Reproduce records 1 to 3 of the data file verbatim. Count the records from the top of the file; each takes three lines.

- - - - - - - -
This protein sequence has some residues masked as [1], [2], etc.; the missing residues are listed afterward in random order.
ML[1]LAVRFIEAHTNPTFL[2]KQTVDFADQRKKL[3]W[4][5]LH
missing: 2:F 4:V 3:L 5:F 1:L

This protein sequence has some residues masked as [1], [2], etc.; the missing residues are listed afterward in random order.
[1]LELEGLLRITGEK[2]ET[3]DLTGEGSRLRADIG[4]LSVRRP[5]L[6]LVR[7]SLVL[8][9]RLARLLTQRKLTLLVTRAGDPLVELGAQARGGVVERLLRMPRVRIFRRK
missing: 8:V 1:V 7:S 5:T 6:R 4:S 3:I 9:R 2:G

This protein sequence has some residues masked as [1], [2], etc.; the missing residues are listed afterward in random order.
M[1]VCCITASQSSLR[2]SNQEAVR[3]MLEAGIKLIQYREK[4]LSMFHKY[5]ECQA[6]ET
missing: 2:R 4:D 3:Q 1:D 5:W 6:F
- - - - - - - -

This protein sequence has some residues masked as [1], [2], etc.; the missing residues are listed afterward in random order.
ML[1]LAVRFIEAHTNPTFL[2]KQTVDFADQRKKL[3]W[4][5]LH
missing: 2:F 4:V 3:L 5:F 1:L

This protein sequence has some residues masked as [1], [2], etc.; the missing residues are listed afterward in random order.
[1]LELEGLLRITGEK[2]ET[3]DLTGEGSRLRADIG[4]LSVRRP[5]L[6]LVR[7]SLVL[8][9]RLARLLTQRKLTLLVTRAGDPLVELGAQARGGVVERLLRMPRVRIFRRK
missing: 8:V 1:V 7:S 5:T 6:R 4:S 3:I 9:R 2:G

This protein sequence has some residues masked as [1], [2], etc.; the missing residues are listed afterward in random order.
M[1]VCCITASQSSLR[2]SNQEAVR[3]MLEAGIKLIQYREK[4]LSMFHKY[5]ECQA[6]ET
missing: 2:R 4:D 3:Q 1:D 5:W 6:F